• CW July 2, 2015, 7:31 pm

      Something about the tone of this comment irks me.

      Anyway, I feel like the OP is complaining more about the fact that this man cut her off when he knew he had a laundry list of issues to take care of and less of the “I’m special because my child is with me”.

      • Hollyhock July 3, 2015, 11:38 am

        I have arrived at the library counter thinking to quickly check out a couple of items only to find that I had fines that needed paying, or an issue with a book that had been purchased or ordered at my request, or a worn-down barcode on my card requiring replacement, or otherwise a more time-consuming transaction than anticipated.

        It is unseemly to impugn the guy’s motives. And I really don’t think that the demographics of the patrons should determine who gets priority. He may well have had a pressing reason — one just as valid as wanting to get a squirmy kid home, or perhaps more so — a waiting elderly parent or an appointment or getting to work on the late shift — for needing a fast transaction.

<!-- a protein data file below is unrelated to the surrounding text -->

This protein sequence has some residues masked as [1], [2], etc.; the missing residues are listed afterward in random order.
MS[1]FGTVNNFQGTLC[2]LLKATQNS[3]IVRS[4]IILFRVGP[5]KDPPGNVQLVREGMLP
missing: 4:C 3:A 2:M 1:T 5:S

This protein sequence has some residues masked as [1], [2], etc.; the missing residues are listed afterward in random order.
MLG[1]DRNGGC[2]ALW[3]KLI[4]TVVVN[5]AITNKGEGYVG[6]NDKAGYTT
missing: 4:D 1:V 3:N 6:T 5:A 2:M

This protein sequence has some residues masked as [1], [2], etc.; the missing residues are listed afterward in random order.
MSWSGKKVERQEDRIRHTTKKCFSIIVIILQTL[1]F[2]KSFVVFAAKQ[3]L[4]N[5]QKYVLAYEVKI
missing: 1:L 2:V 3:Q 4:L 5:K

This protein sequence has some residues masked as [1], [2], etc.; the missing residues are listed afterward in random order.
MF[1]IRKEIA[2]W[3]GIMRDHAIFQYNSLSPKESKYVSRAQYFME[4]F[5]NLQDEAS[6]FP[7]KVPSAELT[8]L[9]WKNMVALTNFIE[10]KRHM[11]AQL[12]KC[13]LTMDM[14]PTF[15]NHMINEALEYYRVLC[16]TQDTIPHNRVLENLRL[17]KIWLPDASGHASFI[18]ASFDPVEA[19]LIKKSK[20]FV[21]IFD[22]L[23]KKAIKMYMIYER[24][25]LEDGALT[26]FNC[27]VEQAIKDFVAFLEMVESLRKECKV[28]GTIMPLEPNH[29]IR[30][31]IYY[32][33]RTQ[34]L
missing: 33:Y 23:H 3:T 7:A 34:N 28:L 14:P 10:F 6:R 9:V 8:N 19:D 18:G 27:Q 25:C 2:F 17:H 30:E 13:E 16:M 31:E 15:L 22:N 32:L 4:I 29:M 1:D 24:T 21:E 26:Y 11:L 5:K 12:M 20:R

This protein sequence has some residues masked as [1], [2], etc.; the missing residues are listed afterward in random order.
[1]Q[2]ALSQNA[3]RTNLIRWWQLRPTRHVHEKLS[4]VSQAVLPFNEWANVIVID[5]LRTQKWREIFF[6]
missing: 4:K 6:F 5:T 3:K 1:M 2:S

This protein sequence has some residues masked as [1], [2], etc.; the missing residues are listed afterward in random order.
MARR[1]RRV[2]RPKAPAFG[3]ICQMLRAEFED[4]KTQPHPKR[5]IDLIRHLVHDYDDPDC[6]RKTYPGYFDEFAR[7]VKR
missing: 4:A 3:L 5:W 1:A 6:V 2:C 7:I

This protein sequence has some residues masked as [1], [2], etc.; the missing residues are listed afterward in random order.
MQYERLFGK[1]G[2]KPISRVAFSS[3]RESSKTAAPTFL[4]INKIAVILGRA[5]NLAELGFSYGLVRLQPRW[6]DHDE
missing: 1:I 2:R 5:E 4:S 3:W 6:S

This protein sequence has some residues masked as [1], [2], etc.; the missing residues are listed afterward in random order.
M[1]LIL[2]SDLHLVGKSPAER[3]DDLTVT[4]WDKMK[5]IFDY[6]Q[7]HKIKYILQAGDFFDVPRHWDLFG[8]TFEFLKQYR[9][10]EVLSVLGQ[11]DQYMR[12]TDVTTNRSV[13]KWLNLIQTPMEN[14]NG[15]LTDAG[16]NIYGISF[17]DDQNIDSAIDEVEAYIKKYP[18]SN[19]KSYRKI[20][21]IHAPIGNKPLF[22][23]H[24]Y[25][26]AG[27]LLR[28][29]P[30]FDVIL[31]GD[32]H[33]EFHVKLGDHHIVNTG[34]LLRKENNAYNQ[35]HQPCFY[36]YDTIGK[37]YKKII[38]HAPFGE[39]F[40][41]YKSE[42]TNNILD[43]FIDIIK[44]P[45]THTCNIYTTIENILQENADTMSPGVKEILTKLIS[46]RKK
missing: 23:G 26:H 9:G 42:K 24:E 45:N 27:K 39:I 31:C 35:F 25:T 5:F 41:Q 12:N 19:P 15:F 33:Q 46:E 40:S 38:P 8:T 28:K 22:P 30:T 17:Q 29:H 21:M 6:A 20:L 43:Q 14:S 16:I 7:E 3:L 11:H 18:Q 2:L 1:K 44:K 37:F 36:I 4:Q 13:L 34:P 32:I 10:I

• Anon July 11, 2015, 11:07 pm

        I think so too!

    • Nannerdoman July 3, 2015, 9:57 am

      The tone of this comment irritates me as well. Children are very young human beings, and even this poster was one once. She sounds a tad defensive about her decision not to have children.

      • Vrinda July 3, 2015, 1:27 pm

        Just because we were all children once, it doesn’t mean we have to like children. When I was a child, I wasn’t like the other children. I had nothing in common with them. They were mean, selfish, and ignorant. They were very immature and whiny. I liked to keep to myself and didn’t want any pampering or fuss made over me. That is part of the reason why I don’t care much for children. I don’t like kids who are constantly fussy, can’t sit still, are always whining and complaining, and run around screaming at the top of their lungs, throwing things and damaging property. Not all children are like that, but many are. Since I couldn’t relate to children when I was a child, it’s impossible to relate to them now.